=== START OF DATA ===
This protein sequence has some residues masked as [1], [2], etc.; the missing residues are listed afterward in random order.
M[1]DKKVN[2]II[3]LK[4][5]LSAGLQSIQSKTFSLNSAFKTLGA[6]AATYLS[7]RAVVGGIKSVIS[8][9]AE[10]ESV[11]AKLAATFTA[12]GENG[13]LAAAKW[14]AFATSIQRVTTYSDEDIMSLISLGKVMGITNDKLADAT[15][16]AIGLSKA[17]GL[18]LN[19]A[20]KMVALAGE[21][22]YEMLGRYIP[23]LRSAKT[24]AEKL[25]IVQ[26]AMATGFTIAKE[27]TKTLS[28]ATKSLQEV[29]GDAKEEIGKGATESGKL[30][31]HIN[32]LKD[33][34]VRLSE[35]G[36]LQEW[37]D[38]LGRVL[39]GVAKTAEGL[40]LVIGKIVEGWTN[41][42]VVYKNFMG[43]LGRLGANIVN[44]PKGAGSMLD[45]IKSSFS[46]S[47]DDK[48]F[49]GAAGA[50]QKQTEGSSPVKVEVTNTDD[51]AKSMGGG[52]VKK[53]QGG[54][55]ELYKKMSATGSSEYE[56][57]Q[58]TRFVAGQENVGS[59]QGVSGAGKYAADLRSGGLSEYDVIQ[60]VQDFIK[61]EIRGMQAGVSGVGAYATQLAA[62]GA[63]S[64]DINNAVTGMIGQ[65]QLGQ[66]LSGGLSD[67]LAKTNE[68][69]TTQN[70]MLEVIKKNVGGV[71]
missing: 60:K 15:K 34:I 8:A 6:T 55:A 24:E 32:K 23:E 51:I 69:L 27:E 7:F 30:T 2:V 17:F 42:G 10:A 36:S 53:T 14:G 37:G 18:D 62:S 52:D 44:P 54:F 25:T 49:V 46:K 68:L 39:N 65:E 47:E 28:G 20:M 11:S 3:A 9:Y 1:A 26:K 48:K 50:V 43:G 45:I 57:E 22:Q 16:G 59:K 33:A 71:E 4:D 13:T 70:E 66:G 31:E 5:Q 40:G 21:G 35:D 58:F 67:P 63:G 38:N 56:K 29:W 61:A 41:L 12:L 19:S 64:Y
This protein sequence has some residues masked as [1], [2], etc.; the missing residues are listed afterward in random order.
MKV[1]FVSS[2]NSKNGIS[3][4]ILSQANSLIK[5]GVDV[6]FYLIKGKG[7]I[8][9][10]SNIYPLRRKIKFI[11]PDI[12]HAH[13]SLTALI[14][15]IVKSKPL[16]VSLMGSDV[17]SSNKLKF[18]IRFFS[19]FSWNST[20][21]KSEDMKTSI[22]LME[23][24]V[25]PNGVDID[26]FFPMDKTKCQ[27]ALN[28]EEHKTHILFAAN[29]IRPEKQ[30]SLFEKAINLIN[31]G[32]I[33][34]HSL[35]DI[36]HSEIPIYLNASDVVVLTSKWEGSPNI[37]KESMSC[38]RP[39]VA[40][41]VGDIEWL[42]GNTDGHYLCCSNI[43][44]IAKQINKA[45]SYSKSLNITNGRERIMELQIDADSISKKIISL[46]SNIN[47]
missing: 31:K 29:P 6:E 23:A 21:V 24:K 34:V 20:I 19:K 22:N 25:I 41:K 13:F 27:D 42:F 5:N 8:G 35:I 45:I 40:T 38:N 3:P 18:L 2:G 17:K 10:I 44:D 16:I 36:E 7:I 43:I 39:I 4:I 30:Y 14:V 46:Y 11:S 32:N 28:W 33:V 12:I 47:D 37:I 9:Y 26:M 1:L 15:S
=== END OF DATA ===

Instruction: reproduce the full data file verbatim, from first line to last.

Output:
This protein sequence has some residues masked as [1], [2], etc.; the missing residues are listed afterward in random order.
M[1]DKKVN[2]II[3]LK[4][5]LSAGLQSIQSKTFSLNSAFKTLGA[6]AATYLS[7]RAVVGGIKSVIS[8][9]AE[10]ESV[11]AKLAATFTA[12]GENG[13]LAAAKW[14]AFATSIQRVTTYSDEDIMSLISLGKVMGITNDKLADAT[15][16]AIGLSKA[17]GL[18]LN[19]A[20]KMVALAGE[21][22]YEMLGRYIP[23]LRSAKT[24]AEKL[25]IVQ[26]AMATGFTIAKE[27]TKTLS[28]ATKSLQEV[29]GDAKEEIGKGATESGKL[30][31]HIN[32]LKD[33][34]VRLSE[35]G[36]LQEW[37]D[38]LGRVL[39]GVAKTAEGL[40]LVIGKIVEGWTN[41][42]VVYKNFMG[43]LGRLGANIVN[44]PKGAGSMLD[45]IKSSFS[46]S[47]DDK[48]F[49]GAAGA[50]QKQTEGSSPVKVEVTNTDD[51]AKSMGGG[52]VKK[53]QGG[54][55]ELYKKMSATGSSEYE[56][57]Q[58]TRFVAGQENVGS[59]QGVSGAGKYAADLRSGGLSEYDVIQ[60]VQDFIK[61]EIRGMQAGVSGVGAYATQLAA[62]GA[63]S[64]DINNAVTGMIGQ[65]QLGQ[66]LSGGLSD[67]LAKTNE[68][69]TTQN[70]MLEVIKKNVGGV[71]
missing: 60:K 15:K 34:I 8:A 6:T 55:A 24:E 32:K 23:E 51:I 69:L 27:E 7:F 30:T 2:V 17:F 42:G 10:A 36:S 53:T 14:G 37:G 18:D 62:S 52:D 44:P 54:F 25:T 49:V 46:K 68:L 39:N 65:E 47:E 28:G 20:M 11:S 3:A 9:Y 1:A 26:K 48:K 50:V 43:G 45:I 57:E 22:Q 16:G 59:K 33:A 71:E 4:D 13:T 70:E 66:G 31:E 5:Q 40:G 21:G 35:D 58:F 67:P 63:G 38:N 56:K 29:W 61:A 41:L 12:L 19:S 64:Y
This protein sequence has some residues masked as [1], [2], etc.; the missing residues are listed afterward in random order.
MKV[1]FVSS[2]NSKNGIS[3][4]ILSQANSLIK[5]GVDV[6]FYLIKGKG[7]I[8][9][10]SNIYPLRRKIKFI[11]PDI[12]HAH[13]SLTALI[14][15]IVKSKPL[16]VSLMGSDV[17]SSNKLKF[18]IRFFS[19]FSWNST[20][21]KSEDMKTSI[22]LME[23][24]V[25]PNGVDID[26]FFPMDKTKCQ[27]ALN[28]EEHKTHILFAAN[29]IRPEKQ[30]SLFEKAINLIN[31]G[32]I[33][34]HSL[35]DI[36]HSEIPIYLNASDVVVLTSKWEGSPNI[37]KESMSC[38]RP[39]VA[40][41]VGDIEWL[42]GNTDGHYLCCSNI[43][44]IAKQINKA[45]SYSKSLNITNGRERIMELQIDADSISKKIISL[46]SNIN[47]
missing: 31:K 29:P 6:E 23:A 21:V 24:K 34:V 20:I 19:K 22:N 25:I 41:K 13:F 27:D 42:F 5:N 8:G 35:I 45:I 40:T 38:N 3:P 18:L 2:G 17:K 10:I 44:D 16:I 36:E 7:I 43:I 39:I 4:I 30:Y 14:V 46:Y 11:S 32:N 28:W 33:V 12:I 47:D 37:I 9:Y 26:M 1:L 15:S